Mariette fell asleep that night thinking of the possibility of them becoming fabulously rich when the ghost revealed its hoard of gold coins to her. She dreamed about being lost in the Nightmare City Without A Name, though.
In her own bed, at home in Libertyville that night, miles from her daughter, Nettie too walked the streets of that cursed city.
-END OF CHAPTER-
GAIN BY OLD HOUSE
PHOTOGRAPH BY HAZEL FERN HENSON
Mama took this photograph of Gain, and it was in the same book with the other photographs she took at that time during that visit to us. We probably hadn't moved to the property then, as the photograph shows the place dug up where we were putting in a water line. The van in the photograph belongs to Mama and Daddy. They called their van Blueie, and used it for transportation and also camping, but when they visited us, they always camped in the old house if it was warm enough. Mama loved the old house as much as I did. This photograph shows the south facing porch at the main entrance of the old house.
The rest of the photographs I'm using to illustrate this chapter of Mariette's book are of the Easter weekend in 1979 when we did indeed tear the old garage, which was only a shell, down and burned the boards to have our wiener roast picnic in the garage. These are only a few of the photographs of that day that I found in Mama's book. I will publish more of them later, and also will have to save most of the rest of the picnic and flower photos I had intended to publish this month for another day. I want to publish a tribute to Hammerhead in this month's diary post, as well as some photographs of him and of the wild Maypops I found in my yard, and that he wanted to see, but never got to see. So I need to save room for that section. I am not sure how much space I have left for this post.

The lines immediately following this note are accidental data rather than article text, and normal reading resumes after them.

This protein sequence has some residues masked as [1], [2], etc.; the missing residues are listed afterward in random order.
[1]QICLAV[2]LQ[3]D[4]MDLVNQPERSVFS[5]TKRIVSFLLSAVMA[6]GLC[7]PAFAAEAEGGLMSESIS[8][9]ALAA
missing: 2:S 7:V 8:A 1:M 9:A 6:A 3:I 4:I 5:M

The Crossroads Supermarket in the fictional town of Crossroads where Mariette and her mother shop for picnic food in this chapter is also real, as is the shopping trip. The Crossroads Supermarket is actually the IGA store in Burlington, Indiana, where I always got my groceries. When I first started shopping there Larry Waddell owned the store. He later retired and moved to Sanibel Island in Florida, but before he moved he stayed and worked in the store for a year showing the new owner that he had sold the store to how to run it and what to do. The new owner was Greg, but I never knew his last name, so don't know if he still owns the store now. I was able to web up the main IGA website and also the website for Walker's IGA in Burlington.
After Greg bought the store from Larry he continued the same old-fashioned service. There was one full time bag boy, who stayed to work after Greg bought the store. All the other bag boys were always high school boys, working after school. If there was no bag boy to bag a customer's groceries and carry them out to their car and put them in the car, then Larry or Greg was the bag boy. You never had to request your groceries to be carried out for you. It was automatically done unless you told them you didn't need them to, and the bag boy took the cart back. Bag boys also stocked the shelves and did all the heavy work. Girls didn't do anything but use the cash registers and bag boys weren't allowed to use the registers, except for Larry or Greg, of course.
The magazine and book rack described in this chapter are also real, as is the account of Nettie buying the hard to find Tower Press magazines that day. Mama always got Tower Press magazines when she came up to visit us because she said they were hard to find at home. Tower Press is long since out of business. It was sold to House Of White Birches, but wasn't the same afterwards. I was able to find House Of White Birches on the web, but am not sure if it is the same company. When Tower Press owned the magazines they had a strict policy that nobody could place ads concerning work at home offers (which were almost always a scam back then), making or selling of alcoholic beverages, or anything remotely x-rated. The classified ads were cheap enough to let the housewives place ads to sell their crafts. And most of the magazine was indeed taken up by letters from housewives wanting other housewife pen pals to write to and trade recipes and patterns. I remember there was a small section for letters from children and men, but many of the women stated explicitly in their letters that they would not write to men, only other women.
Mama still has some very old copies of the Tower Press magazines in the Time Machine Room as well as the ones that I had articles published in that she has preserved in scrapbooks.